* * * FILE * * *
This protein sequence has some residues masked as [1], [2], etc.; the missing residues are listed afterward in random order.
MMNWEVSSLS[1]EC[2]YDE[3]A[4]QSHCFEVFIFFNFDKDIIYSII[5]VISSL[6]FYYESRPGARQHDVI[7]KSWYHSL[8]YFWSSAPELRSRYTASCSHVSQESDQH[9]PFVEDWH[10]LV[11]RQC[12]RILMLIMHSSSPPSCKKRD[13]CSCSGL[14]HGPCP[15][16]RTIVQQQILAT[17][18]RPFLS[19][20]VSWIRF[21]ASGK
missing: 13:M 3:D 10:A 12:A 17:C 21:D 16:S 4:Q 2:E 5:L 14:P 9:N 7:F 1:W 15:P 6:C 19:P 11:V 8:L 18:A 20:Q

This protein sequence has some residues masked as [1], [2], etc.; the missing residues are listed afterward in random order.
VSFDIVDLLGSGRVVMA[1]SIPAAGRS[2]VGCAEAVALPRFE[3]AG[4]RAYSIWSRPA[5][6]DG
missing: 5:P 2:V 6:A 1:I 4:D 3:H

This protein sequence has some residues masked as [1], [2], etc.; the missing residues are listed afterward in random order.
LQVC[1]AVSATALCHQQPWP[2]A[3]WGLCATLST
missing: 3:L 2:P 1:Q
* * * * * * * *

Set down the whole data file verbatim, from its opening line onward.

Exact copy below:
This protein sequence has some residues masked as [1], [2], etc.; the missing residues are listed afterward in random order.
MMNWEVSSLS[1]EC[2]YDE[3]A[4]QSHCFEVFIFFNFDKDIIYSII[5]VISSL[6]FYYESRPGARQHDVI[7]KSWYHSL[8]YFWSSAPELRSRYTASCSHVSQESDQH[9]PFVEDWH[10]LV[11]RQC[12]RILMLIMHSSSPPSCKKRD[13]CSCSGL[14]HGPCP[15][16]RTIVQQQILAT[17][18]RPFLS[19][20]VSWIRF[21]ASGK
missing: 13:M 3:D 10:A 12:A 17:C 21:D 16:S 4:Q 2:E 5:L 14:P 9:N 7:F 1:W 15:P 6:C 19:P 11:V 8:L 18:A 20:Q

This protein sequence has some residues masked as [1], [2], etc.; the missing residues are listed afterward in random order.
VSFDIVDLLGSGRVVMA[1]SIPAAGRS[2]VGCAEAVALPRFE[3]AG[4]RAYSIWSRPA[5][6]DG
missing: 5:P 2:V 6:A 1:I 4:D 3:H

This protein sequence has some residues masked as [1], [2], etc.; the missing residues are listed afterward in random order.
LQVC[1]AVSATALCHQQPWP[2]A[3]WGLCATLST
missing: 3:L 2:P 1:Q